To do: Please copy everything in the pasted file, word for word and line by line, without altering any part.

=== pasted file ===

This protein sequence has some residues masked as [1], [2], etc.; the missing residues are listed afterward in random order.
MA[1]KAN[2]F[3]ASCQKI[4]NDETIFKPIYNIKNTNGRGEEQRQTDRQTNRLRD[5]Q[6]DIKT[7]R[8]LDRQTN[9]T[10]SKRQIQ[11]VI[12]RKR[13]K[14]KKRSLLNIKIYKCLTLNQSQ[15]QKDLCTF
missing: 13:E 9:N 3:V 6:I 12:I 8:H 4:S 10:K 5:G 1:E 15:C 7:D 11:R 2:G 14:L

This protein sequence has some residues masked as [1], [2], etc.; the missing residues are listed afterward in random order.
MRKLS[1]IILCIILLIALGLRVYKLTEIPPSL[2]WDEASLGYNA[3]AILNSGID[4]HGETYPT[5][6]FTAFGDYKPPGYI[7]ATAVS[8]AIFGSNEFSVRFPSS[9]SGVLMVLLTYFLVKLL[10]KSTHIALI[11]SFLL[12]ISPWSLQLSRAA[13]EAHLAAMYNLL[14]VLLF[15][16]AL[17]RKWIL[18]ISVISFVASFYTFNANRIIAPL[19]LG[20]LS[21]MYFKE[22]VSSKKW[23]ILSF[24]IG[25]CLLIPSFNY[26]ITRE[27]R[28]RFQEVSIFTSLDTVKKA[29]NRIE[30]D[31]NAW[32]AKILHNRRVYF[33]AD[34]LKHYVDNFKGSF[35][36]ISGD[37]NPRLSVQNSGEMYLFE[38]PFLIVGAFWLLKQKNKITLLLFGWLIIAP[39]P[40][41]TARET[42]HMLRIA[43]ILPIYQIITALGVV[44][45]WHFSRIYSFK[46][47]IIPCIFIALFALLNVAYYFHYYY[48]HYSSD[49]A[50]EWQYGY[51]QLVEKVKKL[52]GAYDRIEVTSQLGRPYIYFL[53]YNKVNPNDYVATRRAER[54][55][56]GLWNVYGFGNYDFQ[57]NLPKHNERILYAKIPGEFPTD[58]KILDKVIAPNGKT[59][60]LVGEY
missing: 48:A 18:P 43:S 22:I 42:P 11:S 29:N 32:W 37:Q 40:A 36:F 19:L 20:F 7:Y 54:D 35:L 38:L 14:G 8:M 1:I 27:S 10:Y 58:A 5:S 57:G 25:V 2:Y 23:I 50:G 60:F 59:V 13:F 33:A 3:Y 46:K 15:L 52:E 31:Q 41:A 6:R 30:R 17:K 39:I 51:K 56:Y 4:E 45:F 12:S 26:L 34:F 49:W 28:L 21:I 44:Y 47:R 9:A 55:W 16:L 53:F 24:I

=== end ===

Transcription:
This protein sequence has some residues masked as [1], [2], etc.; the missing residues are listed afterward in random order.
MA[1]KAN[2]F[3]ASCQKI[4]NDETIFKPIYNIKNTNGRGEEQRQTDRQTNRLRD[5]Q[6]DIKT[7]R[8]LDRQTN[9]T[10]SKRQIQ[11]VI[12]RKR[13]K[14]KKRSLLNIKIYKCLTLNQSQ[15]QKDLCTF
missing: 13:E 9:N 3:V 6:I 12:I 8:H 4:S 10:K 5:G 1:E 15:C 7:D 11:R 2:G 14:L

This protein sequence has some residues masked as [1], [2], etc.; the missing residues are listed afterward in random order.
MRKLS[1]IILCIILLIALGLRVYKLTEIPPSL[2]WDEASLGYNA[3]AILNSGID[4]HGETYPT[5][6]FTAFGDYKPPGYI[7]ATAVS[8]AIFGSNEFSVRFPSS[9]SGVLMVLLTYFLVKLL[10]KSTHIALI[11]SFLL[12]ISPWSLQLSRAA[13]EAHLAAMYNLL[14]VLLF[15][16]AL[17]RKWIL[18]ISVISFVASFYTFNANRIIAPL[19]LG[20]LS[21]MYFKE[22]VSSKKW[23]ILSF[24]IG[25]CLLIPSFNY[26]ITRE[27]R[28]RFQEVSIFTSLDTVKKA[29]NRIE[30]D[31]NAW[32]AKILHNRRVYF[33]AD[34]LKHYVDNFKGSF[35][36]ISGD[37]NPRLSVQNSGEMYLFE[38]PFLIVGAFWLLKQKNKITLLLFGWLIIAP[39]P[40][41]TARET[42]HMLRIA[43]ILPIYQIITALGVV[44][45]WHFSRIYSFK[46][47]IIPCIFIALFALLNVAYYFHYYY[48]HYSSD[49]A[50]EWQYGY[51]QLVEKVKKL[52]GAYDRIEVTSQLGRPYIYFL[53]YNKVNPNDYVATRRAER[54][55][56]GLWNVYGFGNYDFQ[57]NLPKHNERILYAKIPGEFPTD[58]KILDKVIAPNGKT[59][60]LVGEY
missing: 48:A 18:P 43:S 22:I 42:P 11:S 29:N 32:W 37:Q 40:A 36:F 19:L 20:F 7:Y 54:D 35:L 38:L 14:G 8:M 1:I 27:S 10:Y 58:A 5:S 57:G 25:V 2:Y 23:I 50:G 60:F 59:V 13:F 33:A 3:Y 46:K 15:L 52:E 31:Q 41:A 6:R 30:R 17:K 39:I 51:K 56:Y 4:E 45:F 12:S 26:L 34:F 49:W 28:L 21:I 44:Y 47:R 9:A 55:W 16:L 53:F 24:I